This tree is coming down. It’s a flowering crab apple and is very pretty for about 4 days out of a year and looks like crap for the rest of the year. It also increases the shade in my garden, which is already too shady.

One of the YaYa’s husbands has a chainsaw and Beck emailed them to see if we could use it. He replied that was concerned about safety and how much chain saw experience I had. I replied, “An old UFSF woods rat like me? My only concern is that I might not be able to use it without a fire burning around me!”

He was apologetic about doubting my chainsaw machismo, but the fact of the matter is I haven’t used a chainsaw for about thirty years. And I never actually did use one in a fire. During that summer, all of us on the crew got a chance to use the saw and we were tutored by a contractor who was a real woods rat. An Idaho redneck woodsman of the highest order, he probably fed his family with elk and trout and knew the North Fork from mine dump to pristine mountain waterfall. I’ll never forget him telling us that if you used a chainsaw all day you’d have “muscles in your shit.”

Forest Service saws were used and abused and we waisted hours trying to find one that ran or was sharp enough or schlepping back to camp to trade an unstartable one for a functioning one. When you used the saw for Smokey, you had to wear heavy chaps, and the standard Smokey gear was steel toed boots, long pants, long sleeved shirt and a hardhat. That’s how I was dressed when it was my turn to run the saw. Of course, it was the hottest day of the summer and my task was to cut out a tangled deadfall at the bottom of small revinge were they were going to do a burn in the fall. It was probably the only humid place in Northern Idaho, unless you count the bottom of a mine shaft.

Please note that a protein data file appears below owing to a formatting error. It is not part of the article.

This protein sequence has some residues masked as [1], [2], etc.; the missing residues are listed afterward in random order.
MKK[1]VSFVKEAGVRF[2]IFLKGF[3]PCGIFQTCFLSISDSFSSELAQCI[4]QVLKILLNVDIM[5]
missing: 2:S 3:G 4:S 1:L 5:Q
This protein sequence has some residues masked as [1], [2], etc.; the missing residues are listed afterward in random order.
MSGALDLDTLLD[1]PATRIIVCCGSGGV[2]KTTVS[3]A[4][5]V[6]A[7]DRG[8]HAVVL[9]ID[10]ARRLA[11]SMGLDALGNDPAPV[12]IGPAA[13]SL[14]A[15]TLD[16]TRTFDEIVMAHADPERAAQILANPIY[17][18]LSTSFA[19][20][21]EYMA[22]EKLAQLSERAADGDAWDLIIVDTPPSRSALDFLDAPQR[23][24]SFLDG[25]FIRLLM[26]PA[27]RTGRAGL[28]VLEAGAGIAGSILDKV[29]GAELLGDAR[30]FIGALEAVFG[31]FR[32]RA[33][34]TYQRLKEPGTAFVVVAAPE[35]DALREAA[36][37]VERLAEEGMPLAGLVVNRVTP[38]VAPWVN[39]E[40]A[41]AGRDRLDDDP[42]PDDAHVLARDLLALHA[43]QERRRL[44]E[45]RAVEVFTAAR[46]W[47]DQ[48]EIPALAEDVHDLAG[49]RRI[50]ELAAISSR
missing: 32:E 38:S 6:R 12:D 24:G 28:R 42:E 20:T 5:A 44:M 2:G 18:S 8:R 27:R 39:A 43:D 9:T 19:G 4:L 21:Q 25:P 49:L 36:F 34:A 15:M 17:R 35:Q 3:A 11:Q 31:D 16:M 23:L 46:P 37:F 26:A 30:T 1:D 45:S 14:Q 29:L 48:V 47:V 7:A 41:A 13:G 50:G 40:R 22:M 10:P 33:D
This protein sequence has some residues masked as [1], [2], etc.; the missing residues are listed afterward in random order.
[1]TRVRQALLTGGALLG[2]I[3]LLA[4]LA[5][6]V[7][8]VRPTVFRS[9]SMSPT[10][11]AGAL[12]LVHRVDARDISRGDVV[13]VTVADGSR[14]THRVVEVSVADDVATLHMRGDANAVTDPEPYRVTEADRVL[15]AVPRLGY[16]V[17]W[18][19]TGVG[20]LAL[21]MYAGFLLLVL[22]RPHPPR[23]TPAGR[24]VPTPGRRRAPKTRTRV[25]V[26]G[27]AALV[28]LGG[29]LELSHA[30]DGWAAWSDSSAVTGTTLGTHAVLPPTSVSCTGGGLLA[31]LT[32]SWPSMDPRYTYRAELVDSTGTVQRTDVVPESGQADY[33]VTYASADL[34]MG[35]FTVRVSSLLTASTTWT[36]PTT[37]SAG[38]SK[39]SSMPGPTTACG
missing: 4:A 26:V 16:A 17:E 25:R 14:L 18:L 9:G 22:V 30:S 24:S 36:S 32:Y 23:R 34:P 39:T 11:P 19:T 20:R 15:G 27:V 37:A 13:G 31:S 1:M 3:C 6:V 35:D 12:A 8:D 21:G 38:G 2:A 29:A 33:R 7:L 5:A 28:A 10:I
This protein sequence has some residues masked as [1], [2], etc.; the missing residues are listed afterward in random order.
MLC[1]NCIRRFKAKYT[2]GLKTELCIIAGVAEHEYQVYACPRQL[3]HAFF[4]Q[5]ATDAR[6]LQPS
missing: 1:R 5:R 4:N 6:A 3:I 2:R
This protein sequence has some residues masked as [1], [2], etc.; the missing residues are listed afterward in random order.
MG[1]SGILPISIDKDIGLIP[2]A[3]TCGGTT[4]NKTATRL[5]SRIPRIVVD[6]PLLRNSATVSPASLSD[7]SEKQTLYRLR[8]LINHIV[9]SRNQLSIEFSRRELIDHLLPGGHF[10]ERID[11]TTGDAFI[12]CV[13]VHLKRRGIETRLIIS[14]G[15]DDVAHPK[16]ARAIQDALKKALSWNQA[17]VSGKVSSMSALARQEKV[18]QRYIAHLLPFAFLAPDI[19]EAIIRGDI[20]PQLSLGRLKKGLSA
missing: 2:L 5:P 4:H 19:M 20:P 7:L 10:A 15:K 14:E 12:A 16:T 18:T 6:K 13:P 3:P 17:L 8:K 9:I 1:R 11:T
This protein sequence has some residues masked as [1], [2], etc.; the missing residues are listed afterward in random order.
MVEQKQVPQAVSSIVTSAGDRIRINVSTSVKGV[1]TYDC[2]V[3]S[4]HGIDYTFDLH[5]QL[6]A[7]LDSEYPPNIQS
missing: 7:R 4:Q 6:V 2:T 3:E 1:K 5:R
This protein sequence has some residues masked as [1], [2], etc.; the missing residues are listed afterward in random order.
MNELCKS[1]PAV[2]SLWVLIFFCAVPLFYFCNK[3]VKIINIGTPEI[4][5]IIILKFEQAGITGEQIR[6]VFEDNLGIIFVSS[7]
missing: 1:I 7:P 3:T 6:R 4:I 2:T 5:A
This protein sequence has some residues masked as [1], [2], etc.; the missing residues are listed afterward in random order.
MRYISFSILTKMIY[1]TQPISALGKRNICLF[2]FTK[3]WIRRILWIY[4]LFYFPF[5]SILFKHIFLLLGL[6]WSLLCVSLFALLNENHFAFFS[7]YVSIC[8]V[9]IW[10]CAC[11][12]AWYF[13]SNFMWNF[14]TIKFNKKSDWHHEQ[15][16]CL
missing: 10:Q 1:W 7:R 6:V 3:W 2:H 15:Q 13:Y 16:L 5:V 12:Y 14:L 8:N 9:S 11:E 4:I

Everyone was a little apprehensive about the city kid (after all I grew up in a town of twenty thousand) college boy handling a dangerous tool. But I managed to come out of the experience unscathed, but hot and exhausted. I didn’t notice any muscles in my shit though.

So wish me luck. I’m going to call the Emergency Room and North Memorial so they can prepare for limb reattachment surgery. They’re famous for it.

8 thoughts on “

  1. I took out my share of trees and tree limbs this fall.  About 3000 lbs worth of wood and brush so far. There’s more to do, too.

  2. Chaps, heh, heh heh. Actually, some friends are supposedly coming over tomorrow to help me take down a maple tree between my power lines and my garage. They have about two feet of clearance. It should be real fun.

  3. After Hurricane Andrew in ’92, there were PLENTY of trees in need of being cut down, chopped up and such around my grandfather’s house in Miami.  I never touched a chainsaw, but Uncle Rich had my bros and I hauling logs he’d cut up for a good long time.  Every morning it was, “you boys enjoy breakfast?  Good, let’s go work for lunch.”  We had plenty of muscles in our shit after that.  What a way to start the 3rd grade…

  4. I was going to say “ah it’ll be like riding a bike”, but seeing as my son just fractured both his wrists doing just that, I think I’ll retire that particular metaphor.

  5. I didn’t know the hospital worked on trees.

    Just watch your boys.  the get sensitive around cutting tools.

    There is something musical about a chainsaw.

  6. i’ve tried to leave a comment three times,  stupid xanga.

    poor, sad, ugly-tree.

    friday, in san diego, i had a date with bob dylan.  he opened with leopard-skin pill-box hat and right away i thought of you.

    why is that?  did we joke about that song or something?


  7. i like the quote about using the chain saw all day. it was nice to laugh so hard! i know you’re OK, since i’m reading this late, but a belated good luck anyway.

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